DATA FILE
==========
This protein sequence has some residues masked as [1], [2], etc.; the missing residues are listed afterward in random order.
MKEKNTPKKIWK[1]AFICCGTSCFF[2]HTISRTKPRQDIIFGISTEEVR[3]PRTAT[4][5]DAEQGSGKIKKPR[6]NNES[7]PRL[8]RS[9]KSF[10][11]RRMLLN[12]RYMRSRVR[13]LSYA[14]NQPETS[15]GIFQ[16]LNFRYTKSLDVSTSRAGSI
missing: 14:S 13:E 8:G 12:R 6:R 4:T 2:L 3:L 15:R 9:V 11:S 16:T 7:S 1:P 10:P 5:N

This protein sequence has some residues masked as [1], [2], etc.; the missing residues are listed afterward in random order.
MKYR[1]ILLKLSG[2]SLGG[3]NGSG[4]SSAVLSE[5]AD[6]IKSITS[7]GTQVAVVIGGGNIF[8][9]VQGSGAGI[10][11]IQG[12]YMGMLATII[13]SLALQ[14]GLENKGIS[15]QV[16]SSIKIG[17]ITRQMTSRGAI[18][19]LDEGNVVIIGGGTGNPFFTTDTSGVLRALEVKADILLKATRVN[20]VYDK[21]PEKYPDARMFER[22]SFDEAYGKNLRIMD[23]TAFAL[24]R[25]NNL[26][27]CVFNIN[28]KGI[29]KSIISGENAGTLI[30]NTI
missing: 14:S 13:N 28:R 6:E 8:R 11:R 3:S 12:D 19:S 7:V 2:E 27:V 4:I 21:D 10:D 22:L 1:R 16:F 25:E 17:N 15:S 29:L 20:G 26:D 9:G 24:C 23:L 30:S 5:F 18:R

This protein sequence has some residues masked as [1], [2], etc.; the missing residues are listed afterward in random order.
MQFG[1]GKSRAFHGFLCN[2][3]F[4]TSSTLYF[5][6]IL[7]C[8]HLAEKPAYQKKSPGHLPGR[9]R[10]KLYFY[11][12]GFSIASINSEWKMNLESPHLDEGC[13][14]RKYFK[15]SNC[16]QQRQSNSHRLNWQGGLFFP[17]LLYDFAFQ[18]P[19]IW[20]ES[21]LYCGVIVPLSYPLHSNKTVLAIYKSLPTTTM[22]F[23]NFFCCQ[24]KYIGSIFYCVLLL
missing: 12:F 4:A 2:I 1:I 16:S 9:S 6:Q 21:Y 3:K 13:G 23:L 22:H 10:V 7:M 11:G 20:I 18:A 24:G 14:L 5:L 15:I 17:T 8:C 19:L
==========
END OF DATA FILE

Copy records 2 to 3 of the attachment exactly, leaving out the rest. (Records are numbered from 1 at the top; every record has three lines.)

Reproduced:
This protein sequence has some residues masked as [1], [2], etc.; the missing residues are listed afterward in random order.
MKYR[1]ILLKLSG[2]SLGG[3]NGSG[4]SSAVLSE[5]AD[6]IKSITS[7]GTQVAVVIGGGNIF[8][9]VQGSGAGI[10][11]IQG[12]YMGMLATII[13]SLALQ[14]GLENKGIS[15]QV[16]SSIKIG[17]ITRQMTSRGAI[18][19]LDEGNVVIIGGGTGNPFFTTDTSGVLRALEVKADILLKATRVN[20]VYDK[21]PEKYPDARMFER[22]SFDEAYGKNLRIMD[23]TAFAL[24]R[25]NNL[26][27]CVFNIN[28]KGI[29]KSIISGENAGTLI[30]NTI
missing: 14:S 13:N 28:R 6:E 8:R 11:R 3:S 12:D 19:S 7:V 2:E 27:V 4:I 21:D 10:D 22:L 1:R 16:F 25:E 17:N 15:S 29:L 20:G 26:D 9:G 24:C 23:L 30:S 5:F 18:R

This protein sequence has some residues masked as [1], [2], etc.; the missing residues are listed afterward in random order.
MQFG[1]GKSRAFHGFLCN[2][3]F[4]TSSTLYF[5][6]IL[7]C[8]HLAEKPAYQKKSPGHLPGR[9]R[10]KLYFY[11][12]GFSIASINSEWKMNLESPHLDEGC[13][14]RKYFK[15]SNC[16]QQRQSNSHRLNWQGGLFFP[17]LLYDFAFQ[18]P[19]IW[20]ES[21]LYCGVIVPLSYPLHSNKTVLAIYKSLPTTTM[22]F[23]NFFCCQ[24]KYIGSIFYCVLLL
missing: 12:F 4:A 2:I 1:I 16:S 9:S 6:Q 21:Y 3:K 13:G 23:L 22:H 10:V 7:M 11:G 20:I 18:A 24:G 14:L 5:L 15:I 17:T 8:C 19:L